Everybody at some point in their life has had a headache. But for some Americans, headaches define their day to day existence. The presence of incredibly debilitating cluster headaches can significantly affect somebody’s work and relationships. For these Americans, new treatments are needed urgently to relieve their suffering. Luckily for these people, hope could be on the horizon, as a prospective study carried out at the London National Hospital of Neurology and Neurosurgery has identified occipital blocks as an effective treatment for a cluster headache.
What is Cluster Headache?
Patients with a cluster headache suffer from intense attacks of severe pain usually localized to one side of the head, typically around the eye. These headaches last anywhere from 15 minutes to 3 hours and can vary significantly in frequency. For some, they may have them every other day whilst others suffer upwards of 8 attacks a day. Patients will often complain of cluster periods – this is months of weeks where attacks “cluster” before they experience a period of relative relief. When attacks occur there are a number of other symptoms the patient may suffer.
- Watering eyes
- A bloodshot red eye
- A runny nose
- Droopy eyelid
There are also a number of associated “risk factors” that increased the likelihood one suffers from the disease. These include:
- Male sex (men suffer cluster headaches at a ratio of 3:1)
- Family history
- Previous history of head injury
What treatments can I expect if I suffer from a cluster headache?
There are a number of treatments on the market for a cluster headache which broadly can be split into chronic preventative treatment and acute management for when the attacks occur. When an attack occurs the evidence suggests breathing 100% oxygen is the most effective treatment, followed by a drug known as sumatriptan (which is also used in migraine treatment). For chronic preventative therapy drugs like verapamil (a calcium channel blocker usually used to treat high blood pressure) have been shown to have the best effects.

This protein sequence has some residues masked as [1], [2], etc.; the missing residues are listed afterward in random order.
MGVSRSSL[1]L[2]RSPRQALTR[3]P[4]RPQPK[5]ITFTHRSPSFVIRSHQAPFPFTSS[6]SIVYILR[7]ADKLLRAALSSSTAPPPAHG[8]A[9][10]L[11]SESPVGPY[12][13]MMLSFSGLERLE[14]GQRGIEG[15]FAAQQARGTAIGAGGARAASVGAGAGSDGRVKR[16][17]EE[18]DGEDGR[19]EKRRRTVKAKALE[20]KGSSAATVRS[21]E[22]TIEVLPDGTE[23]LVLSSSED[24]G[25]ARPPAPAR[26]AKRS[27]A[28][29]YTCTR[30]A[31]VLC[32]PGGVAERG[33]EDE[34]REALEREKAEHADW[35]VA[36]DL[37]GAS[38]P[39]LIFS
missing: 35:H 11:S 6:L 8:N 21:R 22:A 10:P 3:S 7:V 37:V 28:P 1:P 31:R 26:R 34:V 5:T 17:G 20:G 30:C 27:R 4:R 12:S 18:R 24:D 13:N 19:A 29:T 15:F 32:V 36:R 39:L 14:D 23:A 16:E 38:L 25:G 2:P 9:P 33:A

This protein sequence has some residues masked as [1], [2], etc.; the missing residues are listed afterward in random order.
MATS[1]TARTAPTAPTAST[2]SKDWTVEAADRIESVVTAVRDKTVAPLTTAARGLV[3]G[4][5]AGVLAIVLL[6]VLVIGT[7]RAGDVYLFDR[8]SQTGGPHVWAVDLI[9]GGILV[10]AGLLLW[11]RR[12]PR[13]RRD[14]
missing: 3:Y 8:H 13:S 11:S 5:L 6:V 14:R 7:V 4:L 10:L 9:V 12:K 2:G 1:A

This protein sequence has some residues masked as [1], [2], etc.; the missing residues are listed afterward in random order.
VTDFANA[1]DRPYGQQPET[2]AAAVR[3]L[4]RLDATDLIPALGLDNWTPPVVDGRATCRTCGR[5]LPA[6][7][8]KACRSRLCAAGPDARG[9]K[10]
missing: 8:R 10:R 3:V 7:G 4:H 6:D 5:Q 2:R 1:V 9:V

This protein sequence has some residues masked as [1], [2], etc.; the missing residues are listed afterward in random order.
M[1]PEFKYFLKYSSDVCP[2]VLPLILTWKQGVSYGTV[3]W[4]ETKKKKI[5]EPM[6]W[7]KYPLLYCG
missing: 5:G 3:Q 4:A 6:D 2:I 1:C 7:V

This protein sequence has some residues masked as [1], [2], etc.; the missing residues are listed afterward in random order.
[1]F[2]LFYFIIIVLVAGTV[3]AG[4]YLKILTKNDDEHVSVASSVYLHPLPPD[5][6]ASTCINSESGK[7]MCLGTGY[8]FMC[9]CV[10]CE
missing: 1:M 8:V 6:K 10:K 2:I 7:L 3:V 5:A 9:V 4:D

However, for many patients, these therapies don’t resolve their symptoms. As such peripheral nerve blocks have been explored as a possible treatment option. A study published in 2013 found that occipital nerve blocks were an effective long-term treatment with almost 40% of patients becoming totally pain-free following the injection. A further 15% of patients had partial pain relief. Amazingly, the treatment worked long-term and patients still experience relief following their second third and forth follow up injections (the fourth injection was the final injection trialed in the study but theoretically a patient could continue to have injections). These injections usually occur about 3-4 following the previous treatment. These blocks are offered at specialist pain management centres across the United States. If you or somebody you know suffers from a cluster headache – get in contact now.